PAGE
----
Background: Screw fixation in osteoporotic bone is clinically challenging. Screw failure rates are growing due to an increasing prevalence of osteoporosis. To address this, biomechanical models are needed to recreate the bone clinically encountered alongside the development of new operative techniques. The first aim of this study was to test whether the use of a smaller than recommended pilot-hole diameter improved pull-out strength for cancellous screws, with the second aim to create a model of low-density porcine bone for biomechanical testing. Methods: Thirty porcine tibiae were cut into transverse metaphyseal sections of 20 mm thickness. Bone density was altered using 0.15 M Hydrochloric acid, and measured and pre- and post-demineralisation using HRμCT. Seventy-two screw areas were randomised to either 2.5 mm or 1.5 mm pilot holes and to either be normal or reduced density. Maximum axial pull-out strength was measured. Findings: Demineralisation reduced bone density by 12% (p < 0.0001) and 11% (p < 0.0001) for 2.5 mm and 1.5 mm pilot hole diameters respectively. Pull-out strength reduced by 50% (p = 0.0001) and 44% (p < 0.0001) following demineralisation for both 2.5 mm and 1.5 mm pilot hole diameters. Pull-out strength increased by 51% (p = 0.0008) when inserting screws into 1.5 mm pilot holes in low density bone, and by 28% (p = 0.027) in normal bone. Interpretation: Porcine bone can be demineralised to model low density cancellous bone. This novel model showed that pullout force is significantly reduced in lower density screw holes, but that this reduction can be mitigated by reducing pilot hole diameter for cancellous screws.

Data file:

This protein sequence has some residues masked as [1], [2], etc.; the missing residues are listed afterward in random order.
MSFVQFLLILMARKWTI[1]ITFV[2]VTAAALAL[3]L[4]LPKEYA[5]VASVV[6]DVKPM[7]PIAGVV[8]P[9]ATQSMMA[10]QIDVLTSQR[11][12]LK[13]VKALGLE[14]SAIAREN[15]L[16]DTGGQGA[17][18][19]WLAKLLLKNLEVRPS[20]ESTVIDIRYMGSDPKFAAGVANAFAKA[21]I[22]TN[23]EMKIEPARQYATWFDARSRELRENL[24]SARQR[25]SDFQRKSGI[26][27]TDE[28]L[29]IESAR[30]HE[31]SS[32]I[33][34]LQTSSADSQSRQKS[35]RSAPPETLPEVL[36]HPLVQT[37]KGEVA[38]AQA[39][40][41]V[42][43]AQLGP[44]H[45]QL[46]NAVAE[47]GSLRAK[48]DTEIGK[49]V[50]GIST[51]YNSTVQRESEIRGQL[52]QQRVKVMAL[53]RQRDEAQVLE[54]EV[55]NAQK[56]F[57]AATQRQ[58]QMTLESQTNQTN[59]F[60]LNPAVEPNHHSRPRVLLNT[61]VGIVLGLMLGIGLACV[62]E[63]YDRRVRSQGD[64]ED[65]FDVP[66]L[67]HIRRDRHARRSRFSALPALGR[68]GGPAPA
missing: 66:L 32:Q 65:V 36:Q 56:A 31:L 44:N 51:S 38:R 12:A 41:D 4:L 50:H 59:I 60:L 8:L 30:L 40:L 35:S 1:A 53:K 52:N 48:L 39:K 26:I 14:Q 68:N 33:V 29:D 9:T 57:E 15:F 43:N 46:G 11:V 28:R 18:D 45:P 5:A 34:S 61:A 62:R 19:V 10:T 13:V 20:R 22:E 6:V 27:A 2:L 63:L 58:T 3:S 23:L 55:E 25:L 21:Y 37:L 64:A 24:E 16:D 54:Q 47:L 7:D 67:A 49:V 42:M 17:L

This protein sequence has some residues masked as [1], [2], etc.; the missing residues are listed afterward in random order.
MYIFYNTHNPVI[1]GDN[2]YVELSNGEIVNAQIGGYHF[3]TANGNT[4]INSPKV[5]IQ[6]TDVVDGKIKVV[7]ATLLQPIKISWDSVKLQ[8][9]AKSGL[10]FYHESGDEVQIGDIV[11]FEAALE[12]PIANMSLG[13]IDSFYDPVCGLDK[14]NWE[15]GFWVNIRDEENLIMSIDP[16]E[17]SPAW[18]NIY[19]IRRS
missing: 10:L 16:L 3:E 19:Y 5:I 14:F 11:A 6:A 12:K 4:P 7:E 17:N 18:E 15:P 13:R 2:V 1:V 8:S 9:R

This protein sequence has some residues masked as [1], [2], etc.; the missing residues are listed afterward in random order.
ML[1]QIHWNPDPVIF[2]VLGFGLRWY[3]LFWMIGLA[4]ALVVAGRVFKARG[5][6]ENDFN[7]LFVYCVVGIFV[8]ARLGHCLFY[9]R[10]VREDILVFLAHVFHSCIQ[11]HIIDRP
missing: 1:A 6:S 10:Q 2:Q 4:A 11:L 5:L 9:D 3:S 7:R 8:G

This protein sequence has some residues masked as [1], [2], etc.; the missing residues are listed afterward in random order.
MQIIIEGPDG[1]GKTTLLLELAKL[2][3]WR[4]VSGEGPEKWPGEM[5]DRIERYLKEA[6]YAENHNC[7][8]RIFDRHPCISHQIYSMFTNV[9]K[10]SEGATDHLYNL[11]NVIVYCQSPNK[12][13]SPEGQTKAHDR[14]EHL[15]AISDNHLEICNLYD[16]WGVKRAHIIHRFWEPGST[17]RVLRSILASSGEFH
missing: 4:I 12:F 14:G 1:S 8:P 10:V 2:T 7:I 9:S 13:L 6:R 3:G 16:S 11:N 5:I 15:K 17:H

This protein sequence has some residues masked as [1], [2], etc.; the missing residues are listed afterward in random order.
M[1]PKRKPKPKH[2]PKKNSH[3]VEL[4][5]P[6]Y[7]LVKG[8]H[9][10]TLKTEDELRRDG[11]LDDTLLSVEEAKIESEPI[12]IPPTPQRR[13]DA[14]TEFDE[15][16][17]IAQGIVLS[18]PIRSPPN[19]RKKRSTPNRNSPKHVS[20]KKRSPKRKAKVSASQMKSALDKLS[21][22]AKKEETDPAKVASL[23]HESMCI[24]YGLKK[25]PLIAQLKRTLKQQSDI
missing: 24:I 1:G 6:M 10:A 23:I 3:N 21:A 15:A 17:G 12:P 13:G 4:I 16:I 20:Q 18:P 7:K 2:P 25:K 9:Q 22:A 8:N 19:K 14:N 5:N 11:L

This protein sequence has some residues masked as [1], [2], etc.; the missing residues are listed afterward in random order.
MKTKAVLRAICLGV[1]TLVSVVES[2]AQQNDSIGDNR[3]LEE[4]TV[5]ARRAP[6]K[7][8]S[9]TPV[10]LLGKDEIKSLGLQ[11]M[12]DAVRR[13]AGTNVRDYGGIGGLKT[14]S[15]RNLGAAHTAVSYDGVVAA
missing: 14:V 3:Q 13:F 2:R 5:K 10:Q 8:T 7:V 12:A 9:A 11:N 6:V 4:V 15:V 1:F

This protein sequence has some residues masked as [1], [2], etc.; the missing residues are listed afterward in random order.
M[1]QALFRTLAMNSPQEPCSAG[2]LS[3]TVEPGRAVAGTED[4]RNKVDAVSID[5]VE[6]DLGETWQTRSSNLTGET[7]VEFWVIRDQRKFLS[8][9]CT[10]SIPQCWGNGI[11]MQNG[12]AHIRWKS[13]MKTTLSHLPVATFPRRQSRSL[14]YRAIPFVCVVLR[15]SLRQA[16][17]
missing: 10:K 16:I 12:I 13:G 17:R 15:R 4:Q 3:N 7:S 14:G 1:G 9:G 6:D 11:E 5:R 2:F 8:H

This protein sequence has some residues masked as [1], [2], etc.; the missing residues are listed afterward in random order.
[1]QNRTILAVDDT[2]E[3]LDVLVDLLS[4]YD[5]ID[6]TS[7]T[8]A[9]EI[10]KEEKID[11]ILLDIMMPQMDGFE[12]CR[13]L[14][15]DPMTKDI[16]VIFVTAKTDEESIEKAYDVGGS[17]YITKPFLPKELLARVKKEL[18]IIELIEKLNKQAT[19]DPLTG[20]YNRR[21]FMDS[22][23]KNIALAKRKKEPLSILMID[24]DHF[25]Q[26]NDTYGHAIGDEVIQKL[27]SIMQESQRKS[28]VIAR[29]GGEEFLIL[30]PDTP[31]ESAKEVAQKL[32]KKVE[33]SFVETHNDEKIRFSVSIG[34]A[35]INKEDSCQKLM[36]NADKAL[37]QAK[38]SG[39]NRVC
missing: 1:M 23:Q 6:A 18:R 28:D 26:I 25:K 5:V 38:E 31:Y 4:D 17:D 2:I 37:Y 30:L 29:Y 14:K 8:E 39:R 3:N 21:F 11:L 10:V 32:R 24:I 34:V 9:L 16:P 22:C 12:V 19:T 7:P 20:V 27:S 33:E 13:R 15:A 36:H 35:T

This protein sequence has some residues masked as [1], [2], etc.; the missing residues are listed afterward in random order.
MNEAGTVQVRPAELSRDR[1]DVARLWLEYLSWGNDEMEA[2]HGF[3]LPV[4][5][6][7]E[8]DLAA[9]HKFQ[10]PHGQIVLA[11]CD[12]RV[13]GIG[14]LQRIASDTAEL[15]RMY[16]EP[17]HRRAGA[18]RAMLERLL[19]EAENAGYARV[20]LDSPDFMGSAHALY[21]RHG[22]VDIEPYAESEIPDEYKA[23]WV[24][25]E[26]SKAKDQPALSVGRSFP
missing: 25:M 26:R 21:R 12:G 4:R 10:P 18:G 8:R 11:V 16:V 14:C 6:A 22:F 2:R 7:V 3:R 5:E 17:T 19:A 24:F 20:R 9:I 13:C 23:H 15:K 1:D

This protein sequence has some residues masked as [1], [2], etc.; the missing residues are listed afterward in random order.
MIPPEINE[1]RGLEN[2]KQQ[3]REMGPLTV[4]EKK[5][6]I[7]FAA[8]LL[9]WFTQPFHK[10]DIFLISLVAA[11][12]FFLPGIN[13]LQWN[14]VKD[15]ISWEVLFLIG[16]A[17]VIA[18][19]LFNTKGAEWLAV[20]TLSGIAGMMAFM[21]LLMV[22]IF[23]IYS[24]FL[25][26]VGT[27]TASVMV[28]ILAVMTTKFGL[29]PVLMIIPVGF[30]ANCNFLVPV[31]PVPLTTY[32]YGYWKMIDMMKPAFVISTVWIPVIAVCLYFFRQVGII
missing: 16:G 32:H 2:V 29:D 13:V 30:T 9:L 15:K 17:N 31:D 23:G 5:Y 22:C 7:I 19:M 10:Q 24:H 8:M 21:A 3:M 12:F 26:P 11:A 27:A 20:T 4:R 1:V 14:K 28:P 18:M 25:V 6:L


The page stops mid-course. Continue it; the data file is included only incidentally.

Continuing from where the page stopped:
- Low density
- Screw pull-out
ASJC Scopus subject areas
- Orthopedics and Sports Medicine